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# Equality and identity

 P: n/a In python, it seems like immutable objects are equal under both equality and identity: 5 == 5 True 5 is 5 True "hei" == "hei" True "hei" is "hei" True But that isn't true for tuples: (5,2) == (5,2) True (5,2) is (5,2) False Why not? Are tuples mutable in some way I've missed, or are there other reasons for this behaviour? To me, it seems natural to concider (5,2) and (5,2) the same object, just like "5,2" and "5,2". Marius -- "Who needs crypto WYCWLT?" -- William Newman Jul 18 '05 #1
6 Replies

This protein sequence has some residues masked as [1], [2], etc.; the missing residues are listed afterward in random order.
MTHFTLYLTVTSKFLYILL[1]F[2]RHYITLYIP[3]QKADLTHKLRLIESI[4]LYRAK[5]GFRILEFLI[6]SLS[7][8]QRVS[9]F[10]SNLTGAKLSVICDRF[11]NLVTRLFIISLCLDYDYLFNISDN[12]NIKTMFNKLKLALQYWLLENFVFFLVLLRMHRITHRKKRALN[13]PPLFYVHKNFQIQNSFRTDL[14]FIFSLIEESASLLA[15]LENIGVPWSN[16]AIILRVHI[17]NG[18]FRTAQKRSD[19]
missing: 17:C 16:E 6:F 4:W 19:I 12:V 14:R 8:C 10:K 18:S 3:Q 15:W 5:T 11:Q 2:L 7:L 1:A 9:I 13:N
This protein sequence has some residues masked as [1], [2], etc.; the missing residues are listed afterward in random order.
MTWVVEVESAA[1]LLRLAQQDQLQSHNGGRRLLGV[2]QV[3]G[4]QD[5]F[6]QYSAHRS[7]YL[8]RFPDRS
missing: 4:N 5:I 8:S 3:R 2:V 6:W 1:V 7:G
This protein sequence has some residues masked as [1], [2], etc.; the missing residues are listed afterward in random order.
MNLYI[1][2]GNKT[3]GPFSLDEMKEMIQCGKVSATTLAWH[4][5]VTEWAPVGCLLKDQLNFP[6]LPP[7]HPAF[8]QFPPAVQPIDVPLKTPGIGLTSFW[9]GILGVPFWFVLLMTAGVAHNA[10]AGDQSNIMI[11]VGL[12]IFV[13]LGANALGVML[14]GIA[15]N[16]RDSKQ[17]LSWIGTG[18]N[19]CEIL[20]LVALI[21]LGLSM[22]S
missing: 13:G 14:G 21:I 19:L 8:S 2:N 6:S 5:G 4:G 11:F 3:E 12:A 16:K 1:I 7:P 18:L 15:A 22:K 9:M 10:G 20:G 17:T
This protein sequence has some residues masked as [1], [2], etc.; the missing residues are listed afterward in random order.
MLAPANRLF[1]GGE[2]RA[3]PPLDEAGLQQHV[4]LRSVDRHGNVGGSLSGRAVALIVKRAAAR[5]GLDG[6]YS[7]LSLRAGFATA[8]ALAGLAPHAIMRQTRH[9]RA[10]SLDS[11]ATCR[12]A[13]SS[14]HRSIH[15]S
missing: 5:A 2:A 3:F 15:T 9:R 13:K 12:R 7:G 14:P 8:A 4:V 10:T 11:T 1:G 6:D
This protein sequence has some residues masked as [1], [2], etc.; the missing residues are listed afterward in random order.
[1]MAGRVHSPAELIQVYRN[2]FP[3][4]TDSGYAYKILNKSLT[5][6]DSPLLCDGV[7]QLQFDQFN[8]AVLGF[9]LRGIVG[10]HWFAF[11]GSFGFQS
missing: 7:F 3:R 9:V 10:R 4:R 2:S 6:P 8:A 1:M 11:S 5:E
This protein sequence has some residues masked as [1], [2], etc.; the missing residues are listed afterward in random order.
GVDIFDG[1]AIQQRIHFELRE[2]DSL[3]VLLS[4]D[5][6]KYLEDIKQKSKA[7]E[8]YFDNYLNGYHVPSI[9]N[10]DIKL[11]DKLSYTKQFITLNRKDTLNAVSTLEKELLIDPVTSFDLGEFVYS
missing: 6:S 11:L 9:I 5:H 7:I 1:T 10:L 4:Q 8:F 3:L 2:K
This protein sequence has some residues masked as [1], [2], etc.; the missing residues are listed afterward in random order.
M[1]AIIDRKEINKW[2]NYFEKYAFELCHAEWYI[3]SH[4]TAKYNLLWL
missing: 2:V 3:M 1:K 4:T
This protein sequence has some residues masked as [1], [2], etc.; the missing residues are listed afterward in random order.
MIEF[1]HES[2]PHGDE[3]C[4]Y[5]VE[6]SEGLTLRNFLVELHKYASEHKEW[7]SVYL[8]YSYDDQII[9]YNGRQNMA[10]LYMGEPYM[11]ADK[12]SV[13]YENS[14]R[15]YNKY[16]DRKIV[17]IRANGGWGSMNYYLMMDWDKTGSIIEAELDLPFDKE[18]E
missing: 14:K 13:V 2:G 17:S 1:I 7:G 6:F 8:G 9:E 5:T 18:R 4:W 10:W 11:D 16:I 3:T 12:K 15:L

P: n/a In article <3c*************@nelja.ifi.uio.no>, Marius Bernklev wrote: In python, it seems like immutable objects are equal under both equality and identity: 5 == 5 True 5 is 5 True "hei" == "hei" True "hei" is "hei" True But that isn't true for tuples: (5,2) == (5,2) True (5,2) is (5,2) False Why not? Are tuples mutable in some way I've missed, or are there other reasons for this behaviour? To me, it seems natural to concider (5,2) and (5,2) the same object, just like "5,2" and "5,2". Note that the Python interpreter is a program, with finite limits on its implementation. It is not an algebraic system. If you find that (5,2) and (5,2) are not the same object, rather than trying to infer properties of types from this, first you might ask `what would it take, as implementor of Python, to always use the same object for these two quantities?' and, `how important is it to do so?' This may lead you to make a few more experiments with strings and find some holes in your identity proposition there, too. Don't make the mistake that people seem recently so prone to make, of an unhealthy preoccupation with "is" and identity. When you need to test for equality, always use "==". Donn Cave, do**@u.washington.edu Jul 18 '05 #2